Communicate a Learning Journey to Your Students

What is a Learning Journey?

A learning journey provides your students with a clear pathway through their learning to:

  • give students a familiar and consistent experience across modules
  • help students feel confident in knowing what they need to do and at what time
  • set expectations for students’ engagement and partnership
  • Enable students to develop and self-regulate their learning

This guide suggests three simple examples you can adapt to ensure that your students understand their learning journey.

Accessibility and inclusivity

When you create a plan for students to download, it can be tempting to add elaborate colour coding and symbols to explain your learning journey. These can present numerous challenges to students with accessibility needs. When designing a plan:

  • avoid using colour alone to convey meaning (use titles and colours in combination)
  • remember codes or symbols may have different meanings across cultures (if essential, use as few symbols as possible and include a key)
  • minimise the number of abbreviations and explain them on their first use
  • Use accessible file formats
  • Use consistent language between your plan and teaching content

Apply the University’s accessibility recommendations for written content when communicating your learning journey to students as well.

Timetable, module map or plan

A top-level timetable, map or plan of your module is an ideal way to communicate a learning journey quickly and accessibly.

Information to include in your plan could contain:

  • Day or week during which activities should be completed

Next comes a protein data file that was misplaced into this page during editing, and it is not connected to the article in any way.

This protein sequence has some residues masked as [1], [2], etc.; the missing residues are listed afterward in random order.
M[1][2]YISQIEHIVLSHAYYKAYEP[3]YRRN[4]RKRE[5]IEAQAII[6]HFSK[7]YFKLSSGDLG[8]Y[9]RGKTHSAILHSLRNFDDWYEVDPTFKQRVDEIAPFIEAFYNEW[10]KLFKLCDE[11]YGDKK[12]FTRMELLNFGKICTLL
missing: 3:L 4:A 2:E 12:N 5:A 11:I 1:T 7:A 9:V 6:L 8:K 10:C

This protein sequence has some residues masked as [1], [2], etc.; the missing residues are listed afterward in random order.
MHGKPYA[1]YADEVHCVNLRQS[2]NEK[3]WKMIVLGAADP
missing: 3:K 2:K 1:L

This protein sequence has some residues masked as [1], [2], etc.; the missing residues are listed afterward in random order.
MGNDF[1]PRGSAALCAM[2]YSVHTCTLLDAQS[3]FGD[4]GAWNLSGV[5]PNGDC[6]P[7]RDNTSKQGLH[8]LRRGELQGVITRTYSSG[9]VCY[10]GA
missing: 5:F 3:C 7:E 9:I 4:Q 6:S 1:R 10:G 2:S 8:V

• The titles of activities, workshops or lectures
  • Whether activities are synchronous (live) or asynchronous (not live)
  • Names of staff delivering sessions
  • How long students should spend on an activity and how long a session will last

The plan should also show links between activities and sessions. If you are running a module for many students, you may need to have live sessions at different times throughout the week (this can also help students with planning).

How to share a Learning Journey document on Minerva

  1. Use an accessible document to record your plan.
  2. Use a single central copy of your plan to avoid inconsistencies.
  3. Add your plan to the Minerva content collection.
  4. Link to your plan on a welcome page or starting point for the module.

Making sure that all staff teaching on your module has access to the plan will help them communicate it.

If you update your plan, replace the file on the Minerva content collection so all your links will then link to the new file without you having to change them.



Giving students regular reminders about deadlines and progress will help them keep on track.  Announcements are most effective when clear, unambiguous and relevant to all students. Announcements can be a valuable way of reflecting on key learning or events, you can consider including:

  • Welcome messages at the start of a module to prompt them to engage and explain where to begin.
  • Responses to questions or issues raised by individual students that are relevant to the whole cohort.
  • Recaps of a discussion that has taken place in webinars or forums.


Welcome page

A Welcome page on Minerva makes it clear to students where to begin. It also means that you can write instructions for navigating the course in one place.

Students will be able to return to the welcome page if they get lost or need to check something.

What to include on a welcome page:

  • A short introduction to the course. This is a good stage to inspire your students with the wider issues or questions your module approaches.
  • The course structure and how students should approach the material.
  • Special requirements for the module, such as software or types of activity.
  • Learning objectives or outcomes and a link to a syllabus.
  • Link to download a timetable, map or plan of your learning journey.
  • Relevant contact details for help, such as Student Education Service.

A welcome page can be created using an item in Minerva. The Minerva Support guide for how to add content provides more detail on this. You can also add attachments to your items, such as a link to the module map of the content collection.